Ancestral Roofs

"In Praise of Older Buildings"

Thursday, October 27, 2016

Country Comforts

You know I love barns. Earlier this year, when I went on about urban barns, and way back in 2011, when Blogger didn't provide today's generous photo storage, I have reminisced about barns. Grew up on a farm. It's that simple.

So it was an absolute treat last week, to accompany neighbour Elaine back to her family farm, to see what her son Geoff, Michelle and their boys have created there.

Fall colours, warm sun, weathered barns and rail fences, friendly farm dogs, trails leading off through woods and along fence lines, welcoming and warm hosts. Would that not have been enough?

Well, no. On this farm, situated at the joining of Hastings and Lennox &Addington counties, Geoff and Michelle have created a unique getaway, the Barn Loft.  The old hip-roofed barn has been rescued, given new cladding of fresh lumber, and fitted up inside as the most unique suite ever. Pairing up the best of country - natural stone, old barn timbers, native lumber, a cozy woodstove and old fashioned cookstove, views over acres of unspoiled countryside - with the comforts of city - hot tub, a rain shower, art, a super comfortable bed (I have that on good authority - their guest comments) the couple have created a one of a kind getaway for weary urbanites, homesick country types and folks looking for a unique spot to unwind.

The photos in this post are just outside the front door of the suite. The smiling dogs will be there too. Michelle tells me they get excited when she begins cleaning and preparing for guests - and take up their position outside the barn door as welcoming commttee. Carson and Chunk and their cats warmly welcome others of their furry race.

So...have you been waiting for me to say 'adaptive reuse'? Can you think of a better way to save, and share, our amazing agricultural heritage? I am so grateful to Geoff and Michelle for showing me around. I can only imagine that warmth extended to a stay of several days.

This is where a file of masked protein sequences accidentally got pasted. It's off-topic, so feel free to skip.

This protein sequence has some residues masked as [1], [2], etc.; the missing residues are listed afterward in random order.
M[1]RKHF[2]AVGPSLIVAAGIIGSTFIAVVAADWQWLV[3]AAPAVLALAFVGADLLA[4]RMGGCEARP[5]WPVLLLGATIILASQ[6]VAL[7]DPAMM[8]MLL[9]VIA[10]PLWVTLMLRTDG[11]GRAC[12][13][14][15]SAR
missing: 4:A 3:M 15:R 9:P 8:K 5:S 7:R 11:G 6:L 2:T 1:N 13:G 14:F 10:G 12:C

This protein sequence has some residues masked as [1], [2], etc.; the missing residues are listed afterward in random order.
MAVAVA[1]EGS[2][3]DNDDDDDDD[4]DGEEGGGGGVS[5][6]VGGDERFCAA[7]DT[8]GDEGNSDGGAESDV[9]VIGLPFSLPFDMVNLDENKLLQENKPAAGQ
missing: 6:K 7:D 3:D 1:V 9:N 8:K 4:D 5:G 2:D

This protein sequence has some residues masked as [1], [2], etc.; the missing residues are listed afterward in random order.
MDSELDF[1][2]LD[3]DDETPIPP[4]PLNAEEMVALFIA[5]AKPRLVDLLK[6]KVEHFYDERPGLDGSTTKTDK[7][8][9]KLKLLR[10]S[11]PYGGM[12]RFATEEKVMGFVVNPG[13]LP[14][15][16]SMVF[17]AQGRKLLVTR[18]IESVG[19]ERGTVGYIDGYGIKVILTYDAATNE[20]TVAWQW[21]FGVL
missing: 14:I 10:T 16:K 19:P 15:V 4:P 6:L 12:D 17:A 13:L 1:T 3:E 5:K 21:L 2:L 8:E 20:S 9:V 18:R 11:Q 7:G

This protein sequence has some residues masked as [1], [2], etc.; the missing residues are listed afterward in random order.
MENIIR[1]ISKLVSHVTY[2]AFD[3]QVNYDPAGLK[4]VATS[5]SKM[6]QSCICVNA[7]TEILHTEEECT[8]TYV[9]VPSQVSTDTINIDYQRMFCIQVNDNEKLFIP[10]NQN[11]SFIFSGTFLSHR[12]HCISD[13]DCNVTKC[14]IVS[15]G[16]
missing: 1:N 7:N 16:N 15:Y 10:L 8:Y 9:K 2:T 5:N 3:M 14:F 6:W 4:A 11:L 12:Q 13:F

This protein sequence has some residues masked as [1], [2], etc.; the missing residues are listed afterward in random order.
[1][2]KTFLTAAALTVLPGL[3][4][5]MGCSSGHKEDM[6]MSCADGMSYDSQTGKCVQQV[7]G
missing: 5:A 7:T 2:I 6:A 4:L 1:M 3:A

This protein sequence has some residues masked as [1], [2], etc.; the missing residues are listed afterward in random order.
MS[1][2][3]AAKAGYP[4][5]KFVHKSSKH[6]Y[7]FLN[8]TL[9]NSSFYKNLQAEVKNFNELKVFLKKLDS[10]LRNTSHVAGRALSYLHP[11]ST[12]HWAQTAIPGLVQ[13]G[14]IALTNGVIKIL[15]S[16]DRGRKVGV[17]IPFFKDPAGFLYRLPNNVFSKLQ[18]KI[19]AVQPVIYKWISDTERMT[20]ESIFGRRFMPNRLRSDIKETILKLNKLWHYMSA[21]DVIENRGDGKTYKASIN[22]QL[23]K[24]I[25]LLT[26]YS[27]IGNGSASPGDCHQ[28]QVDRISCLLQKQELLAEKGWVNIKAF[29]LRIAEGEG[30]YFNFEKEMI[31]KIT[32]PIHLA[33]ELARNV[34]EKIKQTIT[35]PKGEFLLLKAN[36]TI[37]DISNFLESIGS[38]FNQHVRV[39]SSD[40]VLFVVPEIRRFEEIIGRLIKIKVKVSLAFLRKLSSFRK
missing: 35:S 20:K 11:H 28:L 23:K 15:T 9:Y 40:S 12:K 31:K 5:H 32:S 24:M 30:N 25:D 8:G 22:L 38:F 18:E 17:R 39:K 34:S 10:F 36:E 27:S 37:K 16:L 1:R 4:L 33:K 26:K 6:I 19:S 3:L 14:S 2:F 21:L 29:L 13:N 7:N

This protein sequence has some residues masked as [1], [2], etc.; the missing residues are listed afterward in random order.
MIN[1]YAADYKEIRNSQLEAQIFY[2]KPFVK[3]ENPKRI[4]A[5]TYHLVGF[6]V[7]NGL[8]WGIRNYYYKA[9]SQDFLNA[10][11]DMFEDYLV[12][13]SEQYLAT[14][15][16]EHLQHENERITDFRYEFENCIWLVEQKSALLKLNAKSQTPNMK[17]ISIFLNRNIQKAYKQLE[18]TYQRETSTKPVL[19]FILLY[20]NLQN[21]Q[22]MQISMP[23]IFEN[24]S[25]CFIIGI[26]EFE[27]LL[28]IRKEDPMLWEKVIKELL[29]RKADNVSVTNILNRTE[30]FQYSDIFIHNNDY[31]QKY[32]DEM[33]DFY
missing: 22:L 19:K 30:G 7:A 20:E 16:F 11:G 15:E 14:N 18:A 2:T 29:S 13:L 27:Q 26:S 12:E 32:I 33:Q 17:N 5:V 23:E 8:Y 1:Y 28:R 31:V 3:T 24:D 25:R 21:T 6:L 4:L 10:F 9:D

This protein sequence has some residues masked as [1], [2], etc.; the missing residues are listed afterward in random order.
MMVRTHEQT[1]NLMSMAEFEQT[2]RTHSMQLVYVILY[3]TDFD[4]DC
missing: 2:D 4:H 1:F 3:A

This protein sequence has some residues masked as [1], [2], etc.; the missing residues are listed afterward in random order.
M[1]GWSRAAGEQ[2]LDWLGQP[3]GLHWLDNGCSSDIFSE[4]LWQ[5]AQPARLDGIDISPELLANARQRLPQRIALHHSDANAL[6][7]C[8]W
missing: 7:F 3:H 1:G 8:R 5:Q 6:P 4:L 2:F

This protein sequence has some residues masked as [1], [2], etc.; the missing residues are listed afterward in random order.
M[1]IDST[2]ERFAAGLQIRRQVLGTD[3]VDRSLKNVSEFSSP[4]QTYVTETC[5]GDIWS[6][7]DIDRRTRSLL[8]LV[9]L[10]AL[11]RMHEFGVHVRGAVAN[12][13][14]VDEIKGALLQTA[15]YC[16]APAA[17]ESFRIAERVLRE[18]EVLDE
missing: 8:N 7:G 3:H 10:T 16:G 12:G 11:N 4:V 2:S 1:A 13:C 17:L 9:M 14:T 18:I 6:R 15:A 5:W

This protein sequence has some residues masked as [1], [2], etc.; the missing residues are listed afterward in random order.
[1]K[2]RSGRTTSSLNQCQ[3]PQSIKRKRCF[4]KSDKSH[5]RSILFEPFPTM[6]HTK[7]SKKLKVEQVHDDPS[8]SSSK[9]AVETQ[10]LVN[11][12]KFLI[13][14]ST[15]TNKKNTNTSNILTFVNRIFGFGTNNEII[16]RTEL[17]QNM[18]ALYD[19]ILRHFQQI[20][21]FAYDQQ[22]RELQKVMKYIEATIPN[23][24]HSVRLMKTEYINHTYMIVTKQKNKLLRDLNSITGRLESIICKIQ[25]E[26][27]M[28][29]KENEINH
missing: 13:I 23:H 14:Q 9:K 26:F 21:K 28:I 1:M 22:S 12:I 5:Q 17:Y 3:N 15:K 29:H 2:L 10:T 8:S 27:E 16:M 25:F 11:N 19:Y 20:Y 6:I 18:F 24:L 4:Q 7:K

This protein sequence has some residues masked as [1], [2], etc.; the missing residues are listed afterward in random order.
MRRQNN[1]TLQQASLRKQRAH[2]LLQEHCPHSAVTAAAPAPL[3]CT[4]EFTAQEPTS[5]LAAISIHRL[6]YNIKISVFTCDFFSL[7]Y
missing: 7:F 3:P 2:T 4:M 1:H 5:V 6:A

I didn't include any photos of the BarnLoft, knowing that there would be more (and better) on the Airbnb site. And there are - not just golden autumn days, but bright green spring, deep snow and hot summer. And enough interior shots to help you imagine yourself in a comfy barn deep in the quiet country near Tamworth, Ontario.

Thursday, October 20, 2016

I love it when this happens

Sometime this summer, we spent a Sunday afternoon in Brockville. There were tall ships. There were crowds and crowds. Food trucks proliferating.

As always, I enjoyed the experience of Brockville's Blockhouse Island, the doughty stone buildings along Water, Broad and Buell that I've admired on other visits, the roiling power of the closeby St. Lawrence, and the view of the city skyline with its Gothic spires.

The highlights of the day were not nautical; nor were they architectural. Oddly enough, there is not a single ship on my camera.

But the day, and our memories, are full.

An aside. It's said that Brockville  citizens are friendly. As we pondered our street map, pulled over in a refuge from the traffic, delighted but dismayed at how very successful this event was, a fellow crossed the road from his house, to see if he could be of assistance. The interchange resulted in Linda and Junior moving their truck, so we could park on their lawn, with repeated entreaties to "drop by and park any time"  we were in town.

A superb lunch and a couple of Beau's at the delightful Buell St. Bistro set us up for a delightful wander, and a few photos. As we headed back to the car at the end of the afternoon, I paused to take in the imposing vista up Courthouse Avenue. Often, when we stop to appreciate early buildings or streetscapes, what rises to our lips is "I wonder..." "Do you suppose...?" "Could that once have been...?"

That day in Brockville, the moment I stopped to ask myself and my walking partner what to make of the scene, this awfully helpful interpretive panel came into view. I love it when that happens, Thanks for making your history your present, people.

I've said it before. Good on you, Brockville, for making your past so accessible.

Life Cycles

A J.E.H. MacDonald tapestry
Haven't posted much recently. A summer of camping, loads of time offline, lakeside. Didn't spend much time in buildings, historic or otherwise. The muse was away visiting friends.

That changed one day this week. Waiting for dear one at a medical appointment, I was drawn outside by the warmth and colour of one of those rare autumn days. Intoxicated by the uncanny warmth and the tapestry of fall colour (let's hear it for the much-maligned wild grapevine, that comes into its own in fall.)

From The Picton Clinic, I wandered down to Hill
Street, to have a peek over the harbour, and think about sailing schooners, steamers and piles of coal at Delhi in the old days. One former industrial building with a unique roof profile caught my attention - a reflection on it later - and drew me to the dockside.